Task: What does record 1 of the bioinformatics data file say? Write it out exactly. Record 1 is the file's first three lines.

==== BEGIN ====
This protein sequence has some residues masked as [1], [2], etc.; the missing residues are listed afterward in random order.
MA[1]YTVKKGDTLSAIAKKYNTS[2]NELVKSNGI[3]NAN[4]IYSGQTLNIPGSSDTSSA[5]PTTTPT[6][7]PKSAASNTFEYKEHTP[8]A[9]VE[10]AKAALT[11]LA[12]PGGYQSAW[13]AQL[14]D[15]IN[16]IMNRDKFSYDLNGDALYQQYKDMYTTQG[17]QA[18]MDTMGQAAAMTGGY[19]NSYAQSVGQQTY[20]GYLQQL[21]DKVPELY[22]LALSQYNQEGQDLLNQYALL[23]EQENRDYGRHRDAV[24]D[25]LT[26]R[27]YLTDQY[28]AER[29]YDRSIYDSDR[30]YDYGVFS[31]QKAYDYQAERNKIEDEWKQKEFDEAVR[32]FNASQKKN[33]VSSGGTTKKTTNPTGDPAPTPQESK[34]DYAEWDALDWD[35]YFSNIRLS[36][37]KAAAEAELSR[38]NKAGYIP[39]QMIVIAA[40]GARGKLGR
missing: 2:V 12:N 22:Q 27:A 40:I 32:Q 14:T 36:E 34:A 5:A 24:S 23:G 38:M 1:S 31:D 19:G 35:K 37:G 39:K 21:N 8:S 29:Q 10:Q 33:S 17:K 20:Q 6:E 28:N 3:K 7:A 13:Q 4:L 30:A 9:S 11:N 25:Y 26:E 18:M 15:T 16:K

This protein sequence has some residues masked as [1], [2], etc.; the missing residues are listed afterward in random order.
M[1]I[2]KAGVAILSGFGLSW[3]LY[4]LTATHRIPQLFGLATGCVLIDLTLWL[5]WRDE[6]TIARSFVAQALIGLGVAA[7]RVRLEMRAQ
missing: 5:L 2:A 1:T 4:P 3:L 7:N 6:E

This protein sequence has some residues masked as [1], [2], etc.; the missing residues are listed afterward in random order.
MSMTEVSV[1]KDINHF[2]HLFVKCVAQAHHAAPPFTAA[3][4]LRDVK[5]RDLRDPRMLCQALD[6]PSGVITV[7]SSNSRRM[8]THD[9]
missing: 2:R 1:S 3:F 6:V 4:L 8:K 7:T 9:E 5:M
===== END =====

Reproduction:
This protein sequence has some residues masked as [1], [2], etc.; the missing residues are listed afterward in random order.
MA[1]YTVKKGDTLSAIAKKYNTS[2]NELVKSNGI[3]NAN[4]IYSGQTLNIPGSSDTSSA[5]PTTTPT[6][7]PKSAASNTFEYKEHTP[8]A[9]VE[10]AKAALT[11]LA[12]PGGYQSAW[13]AQL[14]D[15]IN[16]IMNRDKFSYDLNGDALYQQYKDMYTTQG[17]QA[18]MDTMGQAAAMTGGY[19]NSYAQSVGQQTY[20]GYLQQL[21]DKVPELY[22]LALSQYNQEGQDLLNQYALL[23]EQENRDYGRHRDAV[24]D[25]LT[26]R[27]YLTDQY[28]AER[29]YDRSIYDSDR[30]YDYGVFS[31]QKAYDYQAERNKIEDEWKQKEFDEAVR[32]FNASQKKN[33]VSSGGTTKKTTNPTGDPAPTPQESK[34]DYAEWDALDWD[35]YFSNIRLS[36][37]KAAAEAELSR[38]NKAGYIP[39]QMIVIAA[40]GARGKLGR
missing: 2:V 12:N 22:Q 27:A 40:I 32:Q 14:T 36:E 34:A 5:A 24:S 23:G 38:M 1:S 31:D 19:G 35:K 37:G 39:K 21:N 8:S 29:Q 10:Q 33:S 17:K 20:Q 6:E 28:N 3:K 7:A 13:Q 4:L 30:A 9:S 11:N 25:Y 26:E 18:M 15:T 16:K